We’re seeing more and more litigation on so-called reverse discrimination, Willner said. And as illustrated by Fisher v. Univ. of Tex. at Austin (136 S. Ct. 2198 (2016)) — a case approving a school’s affirmative action program — education and employment decisions are going in different directions on this particular topic. In many employment contexts, “reverse discrimination” is discrimination. So how do employers prevent these claims? Give accurate reasons for your decisions from the beginning, and document your decision-making process, Willner said.
Separately, national origin discrimination litigation is increasingly addressing English-only policies. “I would say they should be narrowly tailored and not overly broad and not applied to jobs where not really necessary,” Willner told the audience. Such policies, even in customer contact positions, have been challenged and have sometimes not survived, because some customers might not speak English or other employees might understand another language better, he said; “that’s an area to tread lightly in.”
More than 50 years after religious discrimination was outlawed, employers and the courts are still wrestling with several issues in this area, Willner said. First, we’re still litigating what constitutes a religious belief. In Fallon v. Mercy Catholic Med. Ctr. (877 F.3d 487 (3rd Cir. 2017)), for example, the court held that while an employee had a sincere and closely held belief that vaccines do more harm that good, it was not a religious belief. So courts continue to struggle with separating a moral belief from a religious belief. Willner cautioned against placing too much weight on Fallon, however. “I think other courts might address it differently,” he said; “this case may be a little bit of an outlier.”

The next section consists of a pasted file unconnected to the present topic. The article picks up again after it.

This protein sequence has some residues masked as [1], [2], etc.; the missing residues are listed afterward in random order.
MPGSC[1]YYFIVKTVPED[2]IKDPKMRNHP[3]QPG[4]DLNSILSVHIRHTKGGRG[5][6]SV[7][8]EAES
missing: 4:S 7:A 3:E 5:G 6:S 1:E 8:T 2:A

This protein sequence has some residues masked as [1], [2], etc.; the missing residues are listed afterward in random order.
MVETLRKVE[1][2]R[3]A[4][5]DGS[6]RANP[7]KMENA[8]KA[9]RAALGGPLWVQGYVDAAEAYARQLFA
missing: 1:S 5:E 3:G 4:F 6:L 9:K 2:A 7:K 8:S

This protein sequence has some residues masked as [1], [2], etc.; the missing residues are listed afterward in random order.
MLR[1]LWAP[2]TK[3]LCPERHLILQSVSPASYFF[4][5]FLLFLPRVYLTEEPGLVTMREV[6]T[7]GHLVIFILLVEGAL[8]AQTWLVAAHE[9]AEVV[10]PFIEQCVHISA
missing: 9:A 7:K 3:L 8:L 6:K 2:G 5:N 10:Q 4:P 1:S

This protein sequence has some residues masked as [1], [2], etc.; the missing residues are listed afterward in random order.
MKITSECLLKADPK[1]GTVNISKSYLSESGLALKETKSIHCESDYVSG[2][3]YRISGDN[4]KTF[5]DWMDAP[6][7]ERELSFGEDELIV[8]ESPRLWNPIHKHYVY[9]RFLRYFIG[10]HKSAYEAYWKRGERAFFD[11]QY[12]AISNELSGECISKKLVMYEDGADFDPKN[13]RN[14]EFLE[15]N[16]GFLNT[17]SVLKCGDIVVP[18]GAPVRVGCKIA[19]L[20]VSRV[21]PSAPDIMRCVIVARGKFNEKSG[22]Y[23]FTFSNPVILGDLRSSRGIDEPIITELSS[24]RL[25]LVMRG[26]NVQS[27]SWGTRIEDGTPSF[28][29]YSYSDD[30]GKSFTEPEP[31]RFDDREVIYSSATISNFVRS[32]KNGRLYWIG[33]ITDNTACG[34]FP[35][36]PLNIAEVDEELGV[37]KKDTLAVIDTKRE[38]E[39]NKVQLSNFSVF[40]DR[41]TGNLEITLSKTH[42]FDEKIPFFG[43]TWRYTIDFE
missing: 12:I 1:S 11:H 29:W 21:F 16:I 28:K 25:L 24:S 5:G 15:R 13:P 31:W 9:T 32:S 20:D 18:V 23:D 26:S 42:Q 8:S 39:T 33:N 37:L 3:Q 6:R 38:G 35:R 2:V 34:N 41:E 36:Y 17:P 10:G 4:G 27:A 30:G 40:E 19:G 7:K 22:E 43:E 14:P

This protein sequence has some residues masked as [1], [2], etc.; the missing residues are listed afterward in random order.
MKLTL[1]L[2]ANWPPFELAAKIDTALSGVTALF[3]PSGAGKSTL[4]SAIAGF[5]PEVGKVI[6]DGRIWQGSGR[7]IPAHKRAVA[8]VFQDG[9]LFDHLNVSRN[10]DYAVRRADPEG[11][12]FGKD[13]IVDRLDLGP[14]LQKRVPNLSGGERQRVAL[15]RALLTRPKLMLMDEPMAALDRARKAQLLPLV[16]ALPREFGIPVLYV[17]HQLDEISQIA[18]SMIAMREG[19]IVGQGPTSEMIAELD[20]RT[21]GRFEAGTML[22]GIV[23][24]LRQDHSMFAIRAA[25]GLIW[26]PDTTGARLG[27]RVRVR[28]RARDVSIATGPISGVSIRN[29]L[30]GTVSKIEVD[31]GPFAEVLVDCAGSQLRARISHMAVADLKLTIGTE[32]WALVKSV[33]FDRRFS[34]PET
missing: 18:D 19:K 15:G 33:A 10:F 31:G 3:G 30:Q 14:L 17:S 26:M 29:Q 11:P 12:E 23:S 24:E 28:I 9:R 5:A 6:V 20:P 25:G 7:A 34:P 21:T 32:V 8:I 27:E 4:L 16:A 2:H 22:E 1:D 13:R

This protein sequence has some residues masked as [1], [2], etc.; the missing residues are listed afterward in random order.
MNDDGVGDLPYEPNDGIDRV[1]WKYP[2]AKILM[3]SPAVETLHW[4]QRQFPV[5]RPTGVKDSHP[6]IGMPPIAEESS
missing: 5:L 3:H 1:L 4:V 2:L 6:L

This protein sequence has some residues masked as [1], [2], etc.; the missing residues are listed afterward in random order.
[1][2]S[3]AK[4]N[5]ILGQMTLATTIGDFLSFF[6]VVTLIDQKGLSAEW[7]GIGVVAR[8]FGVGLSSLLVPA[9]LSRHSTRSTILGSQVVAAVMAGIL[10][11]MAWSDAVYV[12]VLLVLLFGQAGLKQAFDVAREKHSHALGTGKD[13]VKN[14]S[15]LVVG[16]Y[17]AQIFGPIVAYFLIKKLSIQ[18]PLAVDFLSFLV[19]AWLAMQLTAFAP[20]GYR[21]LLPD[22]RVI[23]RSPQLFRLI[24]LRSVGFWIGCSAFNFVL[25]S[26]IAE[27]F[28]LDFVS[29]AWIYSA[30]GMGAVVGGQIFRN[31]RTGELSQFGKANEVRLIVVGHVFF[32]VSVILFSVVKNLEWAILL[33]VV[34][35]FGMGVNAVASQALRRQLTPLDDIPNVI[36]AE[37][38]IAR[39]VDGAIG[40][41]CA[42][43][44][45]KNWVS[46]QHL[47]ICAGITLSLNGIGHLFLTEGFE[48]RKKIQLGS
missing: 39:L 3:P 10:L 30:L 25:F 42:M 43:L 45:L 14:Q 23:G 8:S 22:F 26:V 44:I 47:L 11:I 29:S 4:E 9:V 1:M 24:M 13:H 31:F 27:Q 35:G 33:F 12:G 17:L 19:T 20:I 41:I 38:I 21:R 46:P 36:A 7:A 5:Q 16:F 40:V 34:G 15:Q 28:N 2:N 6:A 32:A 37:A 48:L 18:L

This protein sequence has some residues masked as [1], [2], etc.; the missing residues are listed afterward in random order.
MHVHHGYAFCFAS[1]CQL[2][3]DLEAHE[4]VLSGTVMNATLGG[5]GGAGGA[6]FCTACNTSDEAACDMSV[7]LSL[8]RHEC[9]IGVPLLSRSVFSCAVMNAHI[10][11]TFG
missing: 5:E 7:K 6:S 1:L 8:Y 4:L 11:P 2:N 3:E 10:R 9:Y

There also has been an uptick in litigation regarding employees whose beliefs prevent them from serving customers. This often arises with pharmacists and prescriptions for contraceptives, he noted. Employers are generally trying to accommodate both individuals by providing another employee who can help, but Willner said he expects we’ll see more of this issue for some time.
Finally, employers should note that the undue burden standard for religious accommodation is different than that of the Americans with Disabilities Act, Willner said. A significant portion of religious accommodation requests deal with clothing and, as a general rule, employers should allow exceptions to clothing rules for religious apparel, unless there’s a business necessity and the policy is consistently enforced, he said. Business necessity can be a high bar here; it generally must be something like ensuring that firefighters can wear oxygen masks unobstructed, or that prison guards’ uniforms don’t pose a safety hazard. Outside of that, such rules are difficult to defend, he said.
Lastly, there are a number of trends right now in gender discrimination litigation, with the sex stereotyping theory applied to sexual orientation being the most notable. There’s been a clear trend of extending Title VII to sexual orientation and gender identity in the last few years, Willner said, although courts have taken different ways to get there.
For now, employment law attorneys have generally been advising that employers refrain from discriminating against individuals based on sexual orientation and gender identity, especially because the U.S. Equal Employment Opportunity Commission has been enforcing its position that such discrimination is prohibited. Employers could have some clarity soon, however, Willner noted; “There’s now a circuit split that will tee this up for the Supreme Court to get involved, likely sometime soon.”
In addition, courts continue to entertain the idea that discrimination occurs when employers equate child care responsibilities with gender (Mayes v. WinCo Holdings Inc., 846 F.3d 1247 (9th Cir. 2017)). There also has been some movement with gender as a bona fide occupational qualification, Willner said; the instances in which employers can use this standard is “getting narrower and narrower and narrower every day.”